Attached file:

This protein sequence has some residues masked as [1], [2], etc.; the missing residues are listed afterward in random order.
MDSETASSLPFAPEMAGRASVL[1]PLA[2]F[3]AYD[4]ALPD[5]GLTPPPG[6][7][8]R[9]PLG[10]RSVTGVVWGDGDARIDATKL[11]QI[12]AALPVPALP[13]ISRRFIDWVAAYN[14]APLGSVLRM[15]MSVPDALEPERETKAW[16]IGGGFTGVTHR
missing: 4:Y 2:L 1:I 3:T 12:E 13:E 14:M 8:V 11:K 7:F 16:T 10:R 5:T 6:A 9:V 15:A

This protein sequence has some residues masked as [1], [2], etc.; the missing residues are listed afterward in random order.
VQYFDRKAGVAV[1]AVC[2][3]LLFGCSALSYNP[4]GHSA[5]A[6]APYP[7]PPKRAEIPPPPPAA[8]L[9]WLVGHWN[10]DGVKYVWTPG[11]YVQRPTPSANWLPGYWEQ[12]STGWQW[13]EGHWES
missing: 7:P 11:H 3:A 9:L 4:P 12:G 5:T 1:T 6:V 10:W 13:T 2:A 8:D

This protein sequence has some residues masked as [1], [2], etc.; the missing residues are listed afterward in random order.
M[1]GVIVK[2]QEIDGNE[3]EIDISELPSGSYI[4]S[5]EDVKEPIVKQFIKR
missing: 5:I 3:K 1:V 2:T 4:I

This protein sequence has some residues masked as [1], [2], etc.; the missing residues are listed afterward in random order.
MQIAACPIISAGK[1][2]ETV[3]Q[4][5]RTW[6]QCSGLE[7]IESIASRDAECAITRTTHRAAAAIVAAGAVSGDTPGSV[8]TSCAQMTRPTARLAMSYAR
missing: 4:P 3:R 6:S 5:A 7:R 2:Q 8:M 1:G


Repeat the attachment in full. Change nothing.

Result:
This protein sequence has some residues masked as [1], [2], etc.; the missing residues are listed afterward in random order.
MDSETASSLPFAPEMAGRASVL[1]PLA[2]F[3]AYD[4]ALPD[5]GLTPPPG[6][7][8]R[9]PLG[10]RSVTGVVWGDGDARIDATKL[11]QI[12]AALPVPALP[13]ISRRFIDWVAAYN[14]APLGSVLRM[15]MSVPDALEPERETKAW[16]IGGGFTGVTHR
missing: 4:Y 2:L 1:I 3:T 12:E 13:E 14:M 8:V 11:K 7:F 16:T 10:R 5:T 6:A 9:V 15:A

This protein sequence has some residues masked as [1], [2], etc.; the missing residues are listed afterward in random order.
VQYFDRKAGVAV[1]AVC[2][3]LLFGCSALSYNP[4]GHSA[5]A[6]APYP[7]PPKRAEIPPPPPAA[8]L[9]WLVGHWN[10]DGVKYVWTPG[11]YVQRPTPSANWLPGYWEQ[12]STGWQW[13]EGHWES
missing: 7:P 11:H 3:A 9:L 4:P 12:G 5:T 1:T 6:V 10:W 13:T 2:A 8:D

This protein sequence has some residues masked as [1], [2], etc.; the missing residues are listed afterward in random order.
M[1]GVIVK[2]QEIDGNE[3]EIDISELPSGSYI[4]S[5]EDVKEPIVKQFIKR
missing: 5:I 3:K 1:V 2:T 4:I

This protein sequence has some residues masked as [1], [2], etc.; the missing residues are listed afterward in random order.
MQIAACPIISAGK[1][2]ETV[3]Q[4][5]RTW[6]QCSGLE[7]IESIASRDAECAITRTTHRAAAAIVAAGAVSGDTPGSV[8]TSCAQMTRPTARLAMSYAR
missing: 4:P 3:R 6:S 5:A 7:R 2:Q 8:M 1:G